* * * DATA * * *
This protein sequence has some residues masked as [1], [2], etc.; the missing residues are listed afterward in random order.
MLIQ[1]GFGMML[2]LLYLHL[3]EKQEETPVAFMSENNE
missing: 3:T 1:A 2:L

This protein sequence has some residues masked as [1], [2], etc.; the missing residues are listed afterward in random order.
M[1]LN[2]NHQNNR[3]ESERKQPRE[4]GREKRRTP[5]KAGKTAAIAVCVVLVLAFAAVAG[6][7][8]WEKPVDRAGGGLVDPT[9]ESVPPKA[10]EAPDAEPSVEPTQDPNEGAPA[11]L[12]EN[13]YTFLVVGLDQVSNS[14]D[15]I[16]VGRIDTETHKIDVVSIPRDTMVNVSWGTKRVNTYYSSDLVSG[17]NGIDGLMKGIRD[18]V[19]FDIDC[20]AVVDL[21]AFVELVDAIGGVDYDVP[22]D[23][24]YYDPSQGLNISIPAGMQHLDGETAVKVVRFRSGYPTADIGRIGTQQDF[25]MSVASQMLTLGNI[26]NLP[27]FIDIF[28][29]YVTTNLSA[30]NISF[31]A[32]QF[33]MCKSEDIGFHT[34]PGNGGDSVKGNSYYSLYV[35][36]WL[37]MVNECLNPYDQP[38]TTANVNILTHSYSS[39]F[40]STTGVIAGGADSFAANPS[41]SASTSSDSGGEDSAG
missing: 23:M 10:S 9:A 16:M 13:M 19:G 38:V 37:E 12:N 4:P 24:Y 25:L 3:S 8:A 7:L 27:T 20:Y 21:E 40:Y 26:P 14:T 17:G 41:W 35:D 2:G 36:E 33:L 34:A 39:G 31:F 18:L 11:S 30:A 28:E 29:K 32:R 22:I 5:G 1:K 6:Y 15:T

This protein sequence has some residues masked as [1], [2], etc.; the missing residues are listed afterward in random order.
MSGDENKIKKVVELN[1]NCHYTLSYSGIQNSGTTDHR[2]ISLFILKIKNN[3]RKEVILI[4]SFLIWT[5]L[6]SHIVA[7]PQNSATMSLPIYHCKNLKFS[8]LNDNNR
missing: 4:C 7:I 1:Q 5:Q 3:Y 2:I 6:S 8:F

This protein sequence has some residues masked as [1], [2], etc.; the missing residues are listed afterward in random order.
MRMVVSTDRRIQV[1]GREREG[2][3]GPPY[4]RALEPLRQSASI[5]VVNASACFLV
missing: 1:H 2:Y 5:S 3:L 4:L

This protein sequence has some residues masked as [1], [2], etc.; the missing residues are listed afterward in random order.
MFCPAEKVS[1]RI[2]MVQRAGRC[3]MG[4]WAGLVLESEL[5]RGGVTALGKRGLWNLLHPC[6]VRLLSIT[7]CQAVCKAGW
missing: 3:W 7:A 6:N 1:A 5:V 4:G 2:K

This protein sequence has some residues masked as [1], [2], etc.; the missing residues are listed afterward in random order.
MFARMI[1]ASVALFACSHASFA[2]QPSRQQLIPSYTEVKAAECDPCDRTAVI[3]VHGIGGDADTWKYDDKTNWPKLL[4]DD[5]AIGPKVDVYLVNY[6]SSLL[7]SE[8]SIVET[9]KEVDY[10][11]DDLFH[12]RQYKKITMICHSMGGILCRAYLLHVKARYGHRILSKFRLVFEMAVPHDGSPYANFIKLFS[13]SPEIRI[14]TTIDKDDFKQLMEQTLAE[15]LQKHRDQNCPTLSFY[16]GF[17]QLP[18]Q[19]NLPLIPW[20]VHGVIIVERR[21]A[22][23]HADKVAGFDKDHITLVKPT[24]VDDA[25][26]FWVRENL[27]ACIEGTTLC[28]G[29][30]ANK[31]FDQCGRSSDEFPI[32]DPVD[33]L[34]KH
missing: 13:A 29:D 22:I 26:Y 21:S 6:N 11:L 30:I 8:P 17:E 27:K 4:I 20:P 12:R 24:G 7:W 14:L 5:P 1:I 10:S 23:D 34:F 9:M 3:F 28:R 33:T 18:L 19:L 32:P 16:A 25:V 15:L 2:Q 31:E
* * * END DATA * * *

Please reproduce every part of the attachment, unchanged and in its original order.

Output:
This protein sequence has some residues masked as [1], [2], etc.; the missing residues are listed afterward in random order.
MLIQ[1]GFGMML[2]LLYLHL[3]EKQEETPVAFMSENNE
missing: 3:T 1:A 2:L

This protein sequence has some residues masked as [1], [2], etc.; the missing residues are listed afterward in random order.
M[1]LN[2]NHQNNR[3]ESERKQPRE[4]GREKRRTP[5]KAGKTAAIAVCVVLVLAFAAVAG[6][7][8]WEKPVDRAGGGLVDPT[9]ESVPPKA[10]EAPDAEPSVEPTQDPNEGAPA[11]L[12]EN[13]YTFLVVGLDQVSNS[14]D[15]I[16]VGRIDTETHKIDVVSIPRDTMVNVSWGTKRVNTYYSSDLVSG[17]NGIDGLMKGIRD[18]V[19]FDIDC[20]AVVDL[21]AFVELVDAIGGVDYDVP[22]D[23][24]YYDPSQGLNISIPAGMQHLDGETAVKVVRFRSGYPTADIGRIGTQQDF[25]MSVASQMLTLGNI[26]NLP[27]FIDIF[28][29]YVTTNLSA[30]NISF[31]A[32]QF[33]MCKSEDIGFHT[34]PGNGGDSVKGNSYYSLYV[35][36]WL[37]MVNECLNPYDQP[38]TTANVNILTHSYSS[39]F[40]STTGVIAGGADSFAANPS[41]SASTSSDSGGEDSAG
missing: 23:M 10:S 9:A 16:M 13:M 19:G 38:V 37:E 12:N 4:P 24:Y 25:L 3:S 8:A 7:L 27:T 20:Y 21:E 40:Y 26:P 14:T 17:G 41:W 35:D 2:G 36:E 33:L 34:A 39:G 31:F 18:L 11:S 30:A 28:E 29:K 32:R 22:I 5:G 1:K 6:Y 15:T

This protein sequence has some residues masked as [1], [2], etc.; the missing residues are listed afterward in random order.
MSGDENKIKKVVELN[1]NCHYTLSYSGIQNSGTTDHR[2]ISLFILKIKNN[3]RKEVILI[4]SFLIWT[5]L[6]SHIVA[7]PQNSATMSLPIYHCKNLKFS[8]LNDNNR
missing: 4:C 7:I 1:Q 5:Q 3:Y 2:I 6:S 8:F

This protein sequence has some residues masked as [1], [2], etc.; the missing residues are listed afterward in random order.
MRMVVSTDRRIQV[1]GREREG[2][3]GPPY[4]RALEPLRQSASI[5]VVNASACFLV
missing: 1:H 2:Y 5:S 3:L 4:L

This protein sequence has some residues masked as [1], [2], etc.; the missing residues are listed afterward in random order.
MFCPAEKVS[1]RI[2]MVQRAGRC[3]MG[4]WAGLVLESEL[5]RGGVTALGKRGLWNLLHPC[6]VRLLSIT[7]CQAVCKAGW
missing: 3:W 7:A 6:N 1:A 5:V 4:G 2:K

This protein sequence has some residues masked as [1], [2], etc.; the missing residues are listed afterward in random order.
MFARMI[1]ASVALFACSHASFA[2]QPSRQQLIPSYTEVKAAECDPCDRTAVI[3]VHGIGGDADTWKYDDKTNWPKLL[4]DD[5]AIGPKVDVYLVNY[6]SSLL[7]SE[8]SIVET[9]KEVDY[10][11]DDLFH[12]RQYKKITMICHSMGGILCRAYLLHVKARYGHRILSKFRLVFEMAVPHDGSPYANFIKLFS[13]SPEIRI[14]TTIDKDDFKQLMEQTLAE[15]LQKHRDQNCPTLSFY[16]GF[17]QLP[18]Q[19]NLPLIPW[20]VHGVIIVERR[21]A[22][23]HADKVAGFDKDHITLVKPT[24]VDDA[25][26]FWVRENL[27]ACIEGTTLC[28]G[29][30]ANK[31]FDQCGRSSDEFPI[32]DPVD[33]L[34]KH
missing: 13:A 29:D 22:I 26:Y 21:S 6:N 11:L 30:I 8:P 17:E 27:K 4:I 20:P 12:R 24:G 7:W 14:L 5:P 1:I 10:S 23:D 34:F 9:M 3:F 28:R 33:T 18:L 19:L 32:P 16:A 25:V 15:L 2:Q 31:E